Two of the highest-ranking members of the S.C. Legislature during the past decade are easy to spot at the State House this spring, shaking hands and smiling from the lobby of the grand old building.
But Tommy Moore and Dan Cooper no longer represent the public. They are lobbyists hired by the country’s largest garbage companies to influence their former colleagues and win passage of a garbage bill, now stuck in the state Senate.
Less than two years after quitting the Legislature, both Moore, the 2006 Democratic candidate for governor, and Cooper, the former Republican head of the powerful House budget committee, walked through the State House’s revolving door as lobbyists.
They are not alone.
At least 66 former lawmakers, legislative staffers and state regulators have registered to lobby the Legislature in the past two years, according to research by The State newspaper. Among them is former S.C. House Speaker Pro Tempore Harry Cato, hired to help defeat the garbage bill that Moore and Cooper are trying to get passed for the waste giants.
Lobbying by ex-legislators is legal in South Carolina, and former legislators are hot lobbyists because of the connections they developed while in office.
But as the Legislature debates ethics reform, some government watchdogs and lawmakers say tougher rules are needed to govern legislators-turned-lobbyists, who critics say can exert too much influence on the lawmaking process.
Earlier this month, state senators voted 18-0 to require that legislators and some high-ranking state officials spend eight years out of office before they return to the State House to lobby their former colleagues. That would make South Carolina’s restrictions on lawmaker-lobbyists the toughest in the country. The waiting period now is a year.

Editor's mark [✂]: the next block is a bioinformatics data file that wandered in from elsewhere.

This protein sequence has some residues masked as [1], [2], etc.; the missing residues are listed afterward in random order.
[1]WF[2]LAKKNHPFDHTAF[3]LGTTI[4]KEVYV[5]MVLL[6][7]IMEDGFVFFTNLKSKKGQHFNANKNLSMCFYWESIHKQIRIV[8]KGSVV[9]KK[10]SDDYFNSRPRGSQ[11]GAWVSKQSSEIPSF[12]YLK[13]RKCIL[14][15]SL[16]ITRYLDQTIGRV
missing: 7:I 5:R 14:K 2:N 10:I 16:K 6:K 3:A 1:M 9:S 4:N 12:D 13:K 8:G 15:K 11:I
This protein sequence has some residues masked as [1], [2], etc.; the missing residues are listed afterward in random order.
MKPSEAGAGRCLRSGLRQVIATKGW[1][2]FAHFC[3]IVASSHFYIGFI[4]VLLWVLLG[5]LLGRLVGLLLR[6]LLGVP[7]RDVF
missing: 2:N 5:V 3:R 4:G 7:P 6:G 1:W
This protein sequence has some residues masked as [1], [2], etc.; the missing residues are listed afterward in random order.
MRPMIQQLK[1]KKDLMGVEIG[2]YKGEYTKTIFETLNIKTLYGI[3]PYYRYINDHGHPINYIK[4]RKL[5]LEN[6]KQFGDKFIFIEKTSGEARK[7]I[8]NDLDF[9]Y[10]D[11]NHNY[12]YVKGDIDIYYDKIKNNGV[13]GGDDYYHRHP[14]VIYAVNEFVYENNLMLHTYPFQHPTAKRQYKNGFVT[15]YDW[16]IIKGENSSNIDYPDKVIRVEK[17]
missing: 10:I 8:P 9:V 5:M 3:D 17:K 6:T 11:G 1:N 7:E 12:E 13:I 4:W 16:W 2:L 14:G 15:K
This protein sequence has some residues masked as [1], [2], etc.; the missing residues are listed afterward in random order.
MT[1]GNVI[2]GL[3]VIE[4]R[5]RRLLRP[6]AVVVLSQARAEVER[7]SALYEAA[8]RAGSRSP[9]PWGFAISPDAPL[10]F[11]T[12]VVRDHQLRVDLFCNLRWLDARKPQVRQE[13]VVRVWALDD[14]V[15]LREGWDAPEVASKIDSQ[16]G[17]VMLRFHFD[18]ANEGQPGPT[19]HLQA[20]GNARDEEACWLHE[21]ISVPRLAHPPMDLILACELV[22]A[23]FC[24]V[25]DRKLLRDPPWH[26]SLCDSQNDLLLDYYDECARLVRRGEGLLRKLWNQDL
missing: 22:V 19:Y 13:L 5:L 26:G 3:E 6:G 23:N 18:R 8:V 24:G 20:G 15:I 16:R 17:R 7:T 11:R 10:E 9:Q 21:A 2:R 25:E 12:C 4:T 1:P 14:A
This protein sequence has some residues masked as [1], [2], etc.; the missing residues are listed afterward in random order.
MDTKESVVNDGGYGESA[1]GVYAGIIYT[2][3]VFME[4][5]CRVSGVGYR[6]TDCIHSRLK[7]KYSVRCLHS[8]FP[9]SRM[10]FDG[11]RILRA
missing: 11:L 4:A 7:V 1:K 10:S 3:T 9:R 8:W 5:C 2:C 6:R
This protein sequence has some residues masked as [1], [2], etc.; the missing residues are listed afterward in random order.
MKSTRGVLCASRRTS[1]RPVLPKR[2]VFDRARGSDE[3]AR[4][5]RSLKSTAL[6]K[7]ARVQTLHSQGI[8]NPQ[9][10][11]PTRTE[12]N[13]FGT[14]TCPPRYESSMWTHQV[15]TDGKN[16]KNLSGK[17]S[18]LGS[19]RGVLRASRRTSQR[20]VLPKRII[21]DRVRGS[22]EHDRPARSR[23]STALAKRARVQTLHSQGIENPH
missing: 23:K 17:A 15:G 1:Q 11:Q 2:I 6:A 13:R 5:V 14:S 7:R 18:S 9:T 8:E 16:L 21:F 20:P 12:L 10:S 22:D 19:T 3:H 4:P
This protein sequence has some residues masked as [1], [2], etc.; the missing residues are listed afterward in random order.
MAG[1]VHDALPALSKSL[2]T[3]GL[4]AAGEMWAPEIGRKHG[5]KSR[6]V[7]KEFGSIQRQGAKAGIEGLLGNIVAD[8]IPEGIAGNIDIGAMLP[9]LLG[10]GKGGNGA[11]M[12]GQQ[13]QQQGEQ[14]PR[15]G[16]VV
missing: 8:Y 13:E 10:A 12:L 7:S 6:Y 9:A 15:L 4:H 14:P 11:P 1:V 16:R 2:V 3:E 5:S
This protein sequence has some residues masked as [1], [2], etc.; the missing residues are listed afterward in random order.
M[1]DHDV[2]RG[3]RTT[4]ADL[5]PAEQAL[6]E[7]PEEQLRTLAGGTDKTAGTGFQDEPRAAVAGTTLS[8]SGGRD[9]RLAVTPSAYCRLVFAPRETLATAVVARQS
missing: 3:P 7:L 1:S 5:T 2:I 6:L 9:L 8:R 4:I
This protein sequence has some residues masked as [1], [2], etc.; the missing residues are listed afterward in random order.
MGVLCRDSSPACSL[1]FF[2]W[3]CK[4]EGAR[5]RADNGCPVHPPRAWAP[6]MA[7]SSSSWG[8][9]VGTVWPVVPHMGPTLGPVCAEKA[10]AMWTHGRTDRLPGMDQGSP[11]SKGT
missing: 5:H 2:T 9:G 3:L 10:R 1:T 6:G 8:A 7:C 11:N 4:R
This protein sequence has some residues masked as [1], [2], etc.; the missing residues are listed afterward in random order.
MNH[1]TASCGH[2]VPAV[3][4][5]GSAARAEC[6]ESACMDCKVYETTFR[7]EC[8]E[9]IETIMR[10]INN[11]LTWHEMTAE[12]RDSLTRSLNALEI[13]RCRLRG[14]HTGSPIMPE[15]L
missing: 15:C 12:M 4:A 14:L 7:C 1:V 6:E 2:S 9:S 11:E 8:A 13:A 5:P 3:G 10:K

“We need to stop the revolving door of elected officials, from the governor down to the legislators,’’ said state Sen. Vincent Sheheen, a Camden Democrat who will run again for governor in 2014. “What I’ve seen is elected officials often retire, then they go to work very quickly for large economic interests. Then, they have the ability to quickly influence the outcome of decisions in state government.’’
Cooper, who less than two years ago was a legislator, downplays the role he has played in helping push the garbage legislation. Since registering Jan. 3 as a waste industry lobbyist, Cooper said he has spoken personally to only one member of the Senate about the bill, now hung up in the upper chamber.
That senator says he does not recall the conversation.
Cooper said his reasoning for becoming a lobbyist was simple: To support his family.
“We wouldn’t want anybody to make any money or try to make a living, would we?’’ Cooper responded wryly, when asked about his entry into the world of lobbying. “I starved for 21 years as a legislator,’’ a part-time job that pays about $10,000 a year.